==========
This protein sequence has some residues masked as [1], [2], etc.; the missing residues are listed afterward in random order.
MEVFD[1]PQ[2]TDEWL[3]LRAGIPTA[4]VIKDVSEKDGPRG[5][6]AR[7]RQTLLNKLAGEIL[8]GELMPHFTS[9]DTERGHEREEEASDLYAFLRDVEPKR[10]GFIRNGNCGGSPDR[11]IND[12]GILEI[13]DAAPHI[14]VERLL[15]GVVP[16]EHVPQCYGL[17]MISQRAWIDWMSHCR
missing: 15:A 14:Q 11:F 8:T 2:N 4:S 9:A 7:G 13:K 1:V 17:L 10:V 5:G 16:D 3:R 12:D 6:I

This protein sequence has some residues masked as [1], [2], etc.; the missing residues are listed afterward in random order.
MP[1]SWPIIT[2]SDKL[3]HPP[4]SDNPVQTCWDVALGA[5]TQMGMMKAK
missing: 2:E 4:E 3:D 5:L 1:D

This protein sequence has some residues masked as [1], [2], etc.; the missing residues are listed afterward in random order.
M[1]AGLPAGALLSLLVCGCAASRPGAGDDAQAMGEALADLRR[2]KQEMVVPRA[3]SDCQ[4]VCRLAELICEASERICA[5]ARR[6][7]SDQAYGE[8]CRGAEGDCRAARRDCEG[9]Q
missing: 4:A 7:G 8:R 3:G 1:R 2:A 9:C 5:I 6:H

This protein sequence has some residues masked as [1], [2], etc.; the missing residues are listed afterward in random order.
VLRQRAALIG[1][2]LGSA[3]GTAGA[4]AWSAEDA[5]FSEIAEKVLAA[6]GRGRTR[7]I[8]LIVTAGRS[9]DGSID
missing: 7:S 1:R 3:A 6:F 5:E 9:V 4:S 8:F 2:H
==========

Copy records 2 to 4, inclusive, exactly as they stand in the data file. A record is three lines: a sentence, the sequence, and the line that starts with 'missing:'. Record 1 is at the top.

This protein sequence has some residues masked as [1], [2], etc.; the missing residues are listed afterward in random order.
MP[1]SWPIIT[2]SDKL[3]HPP[4]SDNPVQTCWDVALGA[5]TQMGMMKAK
missing: 2:E 4:E 3:D 5:L 1:D

This protein sequence has some residues masked as [1], [2], etc.; the missing residues are listed afterward in random order.
M[1]AGLPAGALLSLLVCGCAASRPGAGDDAQAMGEALADLRR[2]KQEMVVPRA[3]SDCQ[4]VCRLAELICEASERICA[5]ARR[6][7]SDQAYGE[8]CRGAEGDCRAARRDCEG[9]Q
missing: 4:A 7:G 8:R 3:G 1:R 2:A 9:C 5:I 6:H

This protein sequence has some residues masked as [1], [2], etc.; the missing residues are listed afterward in random order.
VLRQRAALIG[1][2]LGSA[3]GTAGA[4]AWSAEDA[5]FSEIAEKVLAA[6]GRGRTR[7]I[8]LIVTAGRS[9]DGSID
missing: 7:S 1:R 3:A 6:F 5:E 9:V 4:S 8:F 2:H